Mitra Phukan lauds the latest venture of a talented singer.
For the past several years now, singer Abhishruti Bezbaruah has been giving us a series of top class music videos. Gifted with a lilting voice that she has honed through years of riyaz in the Shastriya Sangeetdiscipline, her songs, for eg., Kerumoni thuriya, have brought her laurels and awards, while enriching the storehouse of the Asomiya Adhunik genre.
Abhishruti’s songs, and the picturisations thereof, always push the envelope as far as thematic content goes. Her latest offering, the recently released Ore Raati is no exception. Indeed, it has gone into territory into which few, if any, have so far ventured in the Assamese adhunik
genre. This is, therefore, a bold and certainly welcome step in the right direction.
The song itself deals with the travails and anguish of transgenders. Like all of us, the LGBTQIA+ community also needs understanding, support and affection, which are, tragically, often denied to them. Gender identity and sexual orientation, and the many rainbow coloured lives and orientations that exist within the entire spectrum, are very poorly understood in our part of the world. Our societies are ready to condemn, and cast out anybody who goes against prevailing norms, norms made by society itself, which often cruelly exclude and barricade those who are viewed as “outsiders” in some way. Many of our languages do not even have the words, the vocabulary to describe sexual preferences that can be alternate to what is viewed as the “norm”. In extremely conservative societies such as ours, the recognition of all the many sexual orientations that exist among people of all races and ethnicities is almost non-existent. As we know, it is only very recently that same sex relationships have been decriminalised in our country. But this is only one step, though an important one. What is also desperately needed is awareness, and also kindness and acceptance. There should be recognition that every individual should have, in all cultures, the right to define one’s own sexual orientation, that this orientation is a highly individual and personal experience.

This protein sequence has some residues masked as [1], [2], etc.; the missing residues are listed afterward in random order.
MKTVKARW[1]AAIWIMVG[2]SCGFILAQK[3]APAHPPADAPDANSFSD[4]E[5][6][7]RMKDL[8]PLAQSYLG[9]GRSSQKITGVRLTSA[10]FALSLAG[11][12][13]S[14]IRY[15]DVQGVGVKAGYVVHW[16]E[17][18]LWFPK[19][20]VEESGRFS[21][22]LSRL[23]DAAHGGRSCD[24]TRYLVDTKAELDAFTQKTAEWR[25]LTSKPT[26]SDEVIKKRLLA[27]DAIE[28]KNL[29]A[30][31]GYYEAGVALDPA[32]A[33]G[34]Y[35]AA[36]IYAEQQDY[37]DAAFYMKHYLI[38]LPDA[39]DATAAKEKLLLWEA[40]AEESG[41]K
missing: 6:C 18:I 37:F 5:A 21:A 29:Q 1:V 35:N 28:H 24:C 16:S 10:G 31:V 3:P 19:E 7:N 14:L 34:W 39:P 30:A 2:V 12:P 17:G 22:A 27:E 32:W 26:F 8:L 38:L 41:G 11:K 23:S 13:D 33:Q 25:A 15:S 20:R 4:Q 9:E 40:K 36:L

The lyrics, by Kalpana Bhuyan, describe a person’s anguish and pain in the struggles she goes through, and the need for understanding, to usher in a new dawn. The picturisation shows a transwoman’s need to be accepted, particularly by her family, her mother. What makes it more moving is that a real transperson, Janvi Borkakoti, who has transitioned, features in the video. There is also veteran actress Moloya Goswami in the role of the mother, as well as a supporting cast of several other transpeople. Ultimately, the path to acceptance lies through understanding and love, through empathy and awareness. It also shows some of the dilemmas that a transperson faces as she moves around in a society that only accommodates the traditionally accepted gender norms. There is a need, for instance, for such things as gender neutral washrooms.
The song itself is beautifully sung, with Abhishruti’s malleable and flexible voice lending it the emotiveness required. Its peppy beat prevents the piece from becoming preachy, and instead shows reality, as it is. In the end, it asks people for acceptance, empowerment, education.
At the launch of the music video, held at the Racquet and Billiards Club at Guwahati on January 20, several transgender people spoke about their personal journeys. While all spoke of the need for understanding and acceptance, it was also stressed that economic independence, and the ability to stand on one’s own two feet, was an important component in giving them the confidence to face up to the many difficulties that they face. It was, indeed, interesting to listen to their life stories, their struggles and their achievements.
Music is, in a way, “Soft Power”. Through melody and words, rhythm and emotions, it explains in ways that just lecturing, or educating in more formal ways, do not. In this way, this video creates awareness, and is an important addition to the musical legacy of our land.